Review: “Babyteeth”

A romance with a terminally ill teen is practically a subgenre within the universe of young adult novels and films, often weepy, often tender, and often dwelling a lot on the illness itself.  “Babyteeth,” a new release from IFC Films and the debut feature from director Shannon Murphy, is none of those things.

“Babyteeth” centers around Milla (Eliza Scanlan), a teenager terminally ill with cancer.  She’s waiting for the train on her way home from school one day when Moses (Toby Wallace) literally crashes into her.  Milla comes from a typical middle class suburban family; her father Henry (Ben Mendelsohn) is a psychiatrist, and her mother Anna (Essie Davis) a pianist.  Moses, on the other hand, is a twenty-four year old drug dealer who is drifting after his mother kicked him out of her house.  Moses represents both the chaos and freedom that Milla lacks in her own sheltered life, and she is almost immediately drawn to him, as her parents try to discourage her from associating with him.  What proceeds is less a straightforward plot and more a series of vignettes as Milla and her family confront pain and love head-on.

Eliza Scanlen as “Milla” and Toby Wallace as “Moses” in Shannon Murphy’s BABYTEETH. Courtesy of IFC Films. An IFC Films Release.

Nothing about “Babyteeth,” particularly Milla and Moses’ relationship, is romanticized.  Moses initially hangs around Milla not so much because he loves her, but so he can pilfer the drugs she’s on as part of her treatment.  Henry even offers to write more prescriptions for Moses in exchange for him staying close to Milla because he makes Milla happy.  Moses and Milla’s scenes together are alternatively brutal and affectionate, bolstered by the outstanding performances of the two leads.  Wallace bring some charm to a character it could be easy to feel apathy toward.  Scanlan, meanwhile, continues to prove that she is someone whose career we should watch out for (you may remember her from Greta Gerwig’s “Little Women” last year, in which she played another sickly young person; Milla is certainly the meatier of the two roles).  She imbues Milla with a sense of wonder at the world around her as Moses introduces her to new experiences.  She also perfectly straddles that feeling of being a child on the cusp of adulthood (symbolized by the single baby tooth she never grew out of)—a stage of life that she will never fully reach.  She holds firm to her desires, while retaining a spirit of fun; Scanlan truly is nothing short of marvelous.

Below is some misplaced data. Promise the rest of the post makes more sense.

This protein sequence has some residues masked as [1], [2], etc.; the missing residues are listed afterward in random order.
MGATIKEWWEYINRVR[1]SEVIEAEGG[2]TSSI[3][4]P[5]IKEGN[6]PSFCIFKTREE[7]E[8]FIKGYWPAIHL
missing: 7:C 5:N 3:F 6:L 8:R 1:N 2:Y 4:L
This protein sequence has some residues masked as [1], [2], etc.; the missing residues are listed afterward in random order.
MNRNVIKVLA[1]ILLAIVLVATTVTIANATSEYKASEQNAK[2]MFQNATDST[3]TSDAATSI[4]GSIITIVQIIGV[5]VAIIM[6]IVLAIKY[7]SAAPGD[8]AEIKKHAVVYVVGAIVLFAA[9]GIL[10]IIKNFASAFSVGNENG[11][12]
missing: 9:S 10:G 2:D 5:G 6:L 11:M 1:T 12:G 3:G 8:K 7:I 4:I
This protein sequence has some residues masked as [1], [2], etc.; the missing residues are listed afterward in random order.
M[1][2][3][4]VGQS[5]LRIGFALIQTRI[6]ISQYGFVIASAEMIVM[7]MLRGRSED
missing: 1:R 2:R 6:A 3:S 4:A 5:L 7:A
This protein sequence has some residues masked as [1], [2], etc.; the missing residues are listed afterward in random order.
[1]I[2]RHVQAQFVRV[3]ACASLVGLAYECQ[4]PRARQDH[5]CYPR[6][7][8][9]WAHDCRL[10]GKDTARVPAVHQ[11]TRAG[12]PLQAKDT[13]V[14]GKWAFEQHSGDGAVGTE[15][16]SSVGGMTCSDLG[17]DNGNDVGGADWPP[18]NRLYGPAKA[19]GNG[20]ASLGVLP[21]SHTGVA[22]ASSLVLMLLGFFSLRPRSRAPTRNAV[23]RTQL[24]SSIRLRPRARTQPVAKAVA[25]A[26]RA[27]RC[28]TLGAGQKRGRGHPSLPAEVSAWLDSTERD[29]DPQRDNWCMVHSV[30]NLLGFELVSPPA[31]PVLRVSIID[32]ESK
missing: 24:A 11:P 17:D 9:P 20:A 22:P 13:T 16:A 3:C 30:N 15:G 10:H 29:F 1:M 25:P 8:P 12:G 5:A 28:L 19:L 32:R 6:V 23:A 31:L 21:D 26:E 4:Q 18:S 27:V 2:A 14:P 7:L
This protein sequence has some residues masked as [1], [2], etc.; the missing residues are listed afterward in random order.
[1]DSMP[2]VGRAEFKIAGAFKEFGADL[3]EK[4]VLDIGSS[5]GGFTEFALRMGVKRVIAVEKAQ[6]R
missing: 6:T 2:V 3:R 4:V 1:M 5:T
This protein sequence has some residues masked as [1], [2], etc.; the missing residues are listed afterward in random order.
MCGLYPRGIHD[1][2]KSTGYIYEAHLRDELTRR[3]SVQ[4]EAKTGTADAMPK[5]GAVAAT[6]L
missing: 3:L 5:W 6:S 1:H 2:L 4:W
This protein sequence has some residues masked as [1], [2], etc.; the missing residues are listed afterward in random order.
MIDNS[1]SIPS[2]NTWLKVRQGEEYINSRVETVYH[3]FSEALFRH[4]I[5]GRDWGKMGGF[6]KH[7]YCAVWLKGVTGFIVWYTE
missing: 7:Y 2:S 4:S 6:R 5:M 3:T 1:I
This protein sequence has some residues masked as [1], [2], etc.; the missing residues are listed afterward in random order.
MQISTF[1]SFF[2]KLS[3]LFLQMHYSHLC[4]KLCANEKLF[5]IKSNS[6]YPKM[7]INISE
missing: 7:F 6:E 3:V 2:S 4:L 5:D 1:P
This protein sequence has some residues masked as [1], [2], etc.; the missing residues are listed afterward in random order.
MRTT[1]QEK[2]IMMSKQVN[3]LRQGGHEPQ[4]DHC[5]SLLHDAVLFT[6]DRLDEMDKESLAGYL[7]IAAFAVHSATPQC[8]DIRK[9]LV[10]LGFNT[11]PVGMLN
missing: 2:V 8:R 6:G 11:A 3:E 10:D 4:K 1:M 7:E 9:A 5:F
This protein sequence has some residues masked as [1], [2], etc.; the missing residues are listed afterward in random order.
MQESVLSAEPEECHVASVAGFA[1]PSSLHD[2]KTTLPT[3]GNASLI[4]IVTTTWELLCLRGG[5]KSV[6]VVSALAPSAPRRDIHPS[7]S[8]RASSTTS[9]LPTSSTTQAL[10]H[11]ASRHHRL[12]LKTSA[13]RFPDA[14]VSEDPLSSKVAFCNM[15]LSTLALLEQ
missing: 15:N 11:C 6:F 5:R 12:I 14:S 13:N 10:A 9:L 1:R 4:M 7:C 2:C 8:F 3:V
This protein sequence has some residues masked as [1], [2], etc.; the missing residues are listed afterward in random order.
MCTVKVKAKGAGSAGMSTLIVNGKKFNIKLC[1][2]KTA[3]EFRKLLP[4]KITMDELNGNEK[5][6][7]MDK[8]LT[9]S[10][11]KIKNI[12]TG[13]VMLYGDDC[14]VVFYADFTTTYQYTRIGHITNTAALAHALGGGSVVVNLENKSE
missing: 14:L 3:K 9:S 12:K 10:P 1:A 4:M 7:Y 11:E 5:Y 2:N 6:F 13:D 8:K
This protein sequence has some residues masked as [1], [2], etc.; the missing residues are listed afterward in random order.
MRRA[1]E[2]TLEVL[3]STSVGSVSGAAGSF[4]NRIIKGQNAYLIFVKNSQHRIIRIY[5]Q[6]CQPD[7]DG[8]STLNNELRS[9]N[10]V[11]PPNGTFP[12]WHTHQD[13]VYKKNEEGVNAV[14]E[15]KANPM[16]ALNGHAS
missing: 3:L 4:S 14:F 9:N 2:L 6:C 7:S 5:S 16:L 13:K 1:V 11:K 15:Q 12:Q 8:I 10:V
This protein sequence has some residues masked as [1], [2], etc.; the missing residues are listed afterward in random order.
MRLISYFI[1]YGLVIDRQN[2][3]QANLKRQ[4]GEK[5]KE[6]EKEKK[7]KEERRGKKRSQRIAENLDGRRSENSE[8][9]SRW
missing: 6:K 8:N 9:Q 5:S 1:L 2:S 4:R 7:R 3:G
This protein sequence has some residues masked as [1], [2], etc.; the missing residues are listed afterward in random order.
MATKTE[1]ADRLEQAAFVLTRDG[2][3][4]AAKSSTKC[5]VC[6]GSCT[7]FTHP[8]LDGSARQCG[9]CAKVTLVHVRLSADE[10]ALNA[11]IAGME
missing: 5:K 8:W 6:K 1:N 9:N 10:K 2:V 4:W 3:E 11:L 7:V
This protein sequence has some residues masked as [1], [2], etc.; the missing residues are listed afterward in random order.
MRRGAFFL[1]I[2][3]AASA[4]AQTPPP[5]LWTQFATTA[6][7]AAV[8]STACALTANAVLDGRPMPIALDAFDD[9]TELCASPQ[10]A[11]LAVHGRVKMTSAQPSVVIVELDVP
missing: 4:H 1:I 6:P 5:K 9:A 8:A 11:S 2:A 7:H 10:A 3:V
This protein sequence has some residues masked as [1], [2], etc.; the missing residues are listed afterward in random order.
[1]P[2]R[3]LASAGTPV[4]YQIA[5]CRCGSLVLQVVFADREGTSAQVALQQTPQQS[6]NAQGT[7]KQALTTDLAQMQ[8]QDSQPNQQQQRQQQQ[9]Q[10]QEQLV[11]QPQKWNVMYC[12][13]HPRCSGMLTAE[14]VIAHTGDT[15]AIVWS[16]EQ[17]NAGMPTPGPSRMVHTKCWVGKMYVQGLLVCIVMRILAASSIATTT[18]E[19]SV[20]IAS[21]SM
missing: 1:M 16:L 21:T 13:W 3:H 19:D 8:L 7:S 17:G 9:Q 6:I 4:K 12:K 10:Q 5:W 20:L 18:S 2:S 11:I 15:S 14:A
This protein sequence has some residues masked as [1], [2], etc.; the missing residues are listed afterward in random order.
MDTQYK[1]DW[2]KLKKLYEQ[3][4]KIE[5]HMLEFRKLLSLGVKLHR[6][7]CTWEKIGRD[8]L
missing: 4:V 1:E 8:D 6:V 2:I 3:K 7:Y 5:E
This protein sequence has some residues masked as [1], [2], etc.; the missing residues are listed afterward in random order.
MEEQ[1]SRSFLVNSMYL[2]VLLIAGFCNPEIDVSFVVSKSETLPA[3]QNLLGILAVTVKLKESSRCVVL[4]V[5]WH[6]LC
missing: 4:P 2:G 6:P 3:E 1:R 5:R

Equally marvelous are the supporting roles held by Davis and Mendelsohn.  As Milla’s parents, they are also confronted by the immense hurdle life has thrown at them, as being forced to face the unimaginable also forces long-simmering conflict to the surface.  As Anna tries to keep her daughter close, Henry finds himself occasionally drifting away, as he becomes interested in their very loud, very pregnant new neighbor Toby (played by the hilarious Emily Barclay).  They each give their characters a great deal more complexity than you’d expect.  Neither of them are the textbook strict parental figures; they each get to be alternatively serious, funny, hysterical, loving, overwhelmed.  They may well be career best performances from both Davis and Mendelsohn, particularly the latter, who lets his character’s pain show through in the most devastating ways toward the end of the movie.

Eliza Scanlen as “Milla” in Shannon Murphy’s BABYTEETH. Courtesy of IFC Films. An IFC Films Release.

“Babyteeth” is a stellar debut feature for Murphy, who worked from Rita Kalnejais’ screenplay based on her play of the same name.  The film possesses a feeling of timelessness, giving you the sense that this story could take place in, and these characters could exist at anytime, anywhere.  The use of a handheld camera for the bulk of filming allows for an even more intense feeling of intimacy with the characters on screen. 

“Babyteeth” is at times comical, at times sweet, at times seems like it’s ripping your heart out.  It differentiates itself from comparable stories in that it doesn’t pit Milla against her illness as if it’s some great battle.  When the end of the film comes, there isn’t some grand emotional climax (I mean, in a way there kind of is, but probably not in the way you’re thinking); it’s so understated it’s jarring, but appropriately so.  “Babyteeth” isn’t about a girl who has cancer; it’s about a girl who happens to also have cancer.  It’s raw and intense and messy and imperfect, but that raw intensity and messy imperfection are what make it so good.

“Babyteeth” will be available to watch on demand on June 19th on the following platforms: iTunes, Amazon, GooglePlay, YouTube, Vudu, PlayStation, Xbox, Comcast Xfinity, Spectrum (Charter, Time Warner, Brighthouse), Verizon Fios, Altice (Optimum), Cox, DirecTV, AT&T, Bend Broadband, Buckeye, Guadalupe Valley, Hotwire Communications, Metrocast, Suddenlink, WOW Internet Cable, RCN, Midcontinent Communications

Runtime: 118 minutes. 4 out of 5 stars.

Media review screener courtesy IFC Films.

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